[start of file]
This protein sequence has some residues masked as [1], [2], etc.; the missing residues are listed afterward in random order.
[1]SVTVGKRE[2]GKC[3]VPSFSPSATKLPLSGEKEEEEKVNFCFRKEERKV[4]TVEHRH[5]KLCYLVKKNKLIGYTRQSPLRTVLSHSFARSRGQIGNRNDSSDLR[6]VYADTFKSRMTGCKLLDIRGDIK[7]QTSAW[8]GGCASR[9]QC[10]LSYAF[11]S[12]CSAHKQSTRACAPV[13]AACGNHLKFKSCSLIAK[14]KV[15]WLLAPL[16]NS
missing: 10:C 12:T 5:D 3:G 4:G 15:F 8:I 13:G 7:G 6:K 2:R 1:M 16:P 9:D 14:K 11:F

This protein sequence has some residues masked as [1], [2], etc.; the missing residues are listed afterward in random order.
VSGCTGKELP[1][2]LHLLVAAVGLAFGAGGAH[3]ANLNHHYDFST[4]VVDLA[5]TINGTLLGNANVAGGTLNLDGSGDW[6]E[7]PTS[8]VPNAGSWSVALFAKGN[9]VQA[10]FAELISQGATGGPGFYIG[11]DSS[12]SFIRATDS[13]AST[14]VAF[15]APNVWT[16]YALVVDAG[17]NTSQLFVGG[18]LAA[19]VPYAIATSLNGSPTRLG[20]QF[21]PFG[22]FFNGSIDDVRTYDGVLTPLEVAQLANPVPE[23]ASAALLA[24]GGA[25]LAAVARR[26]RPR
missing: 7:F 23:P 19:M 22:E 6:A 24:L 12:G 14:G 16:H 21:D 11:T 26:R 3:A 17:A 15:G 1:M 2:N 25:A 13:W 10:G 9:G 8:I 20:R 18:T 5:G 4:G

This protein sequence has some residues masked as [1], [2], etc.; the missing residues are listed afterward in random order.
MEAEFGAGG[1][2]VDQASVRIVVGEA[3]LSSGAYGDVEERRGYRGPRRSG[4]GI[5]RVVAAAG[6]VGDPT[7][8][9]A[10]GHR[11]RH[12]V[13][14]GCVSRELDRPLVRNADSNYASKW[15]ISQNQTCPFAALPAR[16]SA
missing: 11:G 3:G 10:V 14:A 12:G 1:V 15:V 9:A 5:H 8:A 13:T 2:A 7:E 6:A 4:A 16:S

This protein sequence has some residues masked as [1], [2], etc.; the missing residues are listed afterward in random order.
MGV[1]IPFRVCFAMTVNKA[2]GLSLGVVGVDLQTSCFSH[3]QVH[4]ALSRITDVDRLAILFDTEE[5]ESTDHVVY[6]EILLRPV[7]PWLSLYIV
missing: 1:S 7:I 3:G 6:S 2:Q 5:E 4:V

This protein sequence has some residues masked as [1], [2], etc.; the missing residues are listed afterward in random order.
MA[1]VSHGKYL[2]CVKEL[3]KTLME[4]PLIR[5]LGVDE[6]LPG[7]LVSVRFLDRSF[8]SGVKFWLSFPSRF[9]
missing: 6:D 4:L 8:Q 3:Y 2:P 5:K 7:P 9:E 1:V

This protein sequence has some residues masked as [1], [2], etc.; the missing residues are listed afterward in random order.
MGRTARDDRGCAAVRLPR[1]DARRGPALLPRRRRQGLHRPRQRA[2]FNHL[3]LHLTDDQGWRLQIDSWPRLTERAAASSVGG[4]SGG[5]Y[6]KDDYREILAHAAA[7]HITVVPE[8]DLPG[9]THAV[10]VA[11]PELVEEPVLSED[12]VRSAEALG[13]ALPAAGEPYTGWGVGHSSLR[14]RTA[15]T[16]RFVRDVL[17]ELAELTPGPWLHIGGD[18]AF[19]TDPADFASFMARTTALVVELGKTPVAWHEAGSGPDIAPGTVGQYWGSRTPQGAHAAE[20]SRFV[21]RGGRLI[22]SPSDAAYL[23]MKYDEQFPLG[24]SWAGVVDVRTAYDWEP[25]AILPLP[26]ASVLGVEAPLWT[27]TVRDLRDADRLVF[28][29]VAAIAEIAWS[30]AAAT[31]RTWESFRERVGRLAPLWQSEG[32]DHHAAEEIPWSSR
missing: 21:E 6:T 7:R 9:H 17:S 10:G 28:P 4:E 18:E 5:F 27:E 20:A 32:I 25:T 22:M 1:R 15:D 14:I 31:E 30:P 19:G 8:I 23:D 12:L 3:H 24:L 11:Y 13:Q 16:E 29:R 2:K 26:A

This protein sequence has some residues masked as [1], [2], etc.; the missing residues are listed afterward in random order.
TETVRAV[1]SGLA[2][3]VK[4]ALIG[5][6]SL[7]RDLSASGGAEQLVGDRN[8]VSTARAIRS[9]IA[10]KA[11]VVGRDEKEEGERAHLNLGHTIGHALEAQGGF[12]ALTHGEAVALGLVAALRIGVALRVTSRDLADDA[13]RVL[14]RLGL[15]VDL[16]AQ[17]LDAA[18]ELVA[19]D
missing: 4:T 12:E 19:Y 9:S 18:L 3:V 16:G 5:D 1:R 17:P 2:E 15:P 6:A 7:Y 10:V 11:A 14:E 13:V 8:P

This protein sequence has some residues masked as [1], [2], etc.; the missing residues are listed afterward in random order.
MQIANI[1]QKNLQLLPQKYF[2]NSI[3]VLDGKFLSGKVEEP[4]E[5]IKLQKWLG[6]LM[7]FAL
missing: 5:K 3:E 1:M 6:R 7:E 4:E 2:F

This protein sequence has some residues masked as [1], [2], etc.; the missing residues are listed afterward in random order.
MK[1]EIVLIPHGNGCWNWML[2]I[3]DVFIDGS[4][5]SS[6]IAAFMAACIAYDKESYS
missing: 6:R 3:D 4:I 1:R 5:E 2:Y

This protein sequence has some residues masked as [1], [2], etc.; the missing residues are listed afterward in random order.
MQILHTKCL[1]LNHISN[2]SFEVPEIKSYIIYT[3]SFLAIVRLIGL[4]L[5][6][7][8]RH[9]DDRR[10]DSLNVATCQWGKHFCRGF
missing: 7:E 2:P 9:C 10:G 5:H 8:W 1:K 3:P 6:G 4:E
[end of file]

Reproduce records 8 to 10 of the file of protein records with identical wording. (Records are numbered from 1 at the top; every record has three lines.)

This protein sequence has some residues masked as [1], [2], etc.; the missing residues are listed afterward in random order.
MQIANI[1]QKNLQLLPQKYF[2]NSI[3]VLDGKFLSGKVEEP[4]E[5]IKLQKWLG[6]LM[7]FAL
missing: 5:K 3:E 1:M 6:R 7:E 4:E 2:F

This protein sequence has some residues masked as [1], [2], etc.; the missing residues are listed afterward in random order.
MK[1]EIVLIPHGNGCWNWML[2]I[3]DVFIDGS[4][5]SS[6]IAAFMAACIAYDKESYS
missing: 6:R 3:D 4:I 1:R 5:E 2:Y

This protein sequence has some residues masked as [1], [2], etc.; the missing residues are listed afterward in random order.
MQILHTKCL[1]LNHISN[2]SFEVPEIKSYIIYT[3]SFLAIVRLIGL[4]L[5][6][7][8]RH[9]DDRR[10]DSLNVATCQWGKHFCRGF
missing: 7:E 2:P 9:C 10:G 5:H 8:W 1:K 3:P 6:G 4:E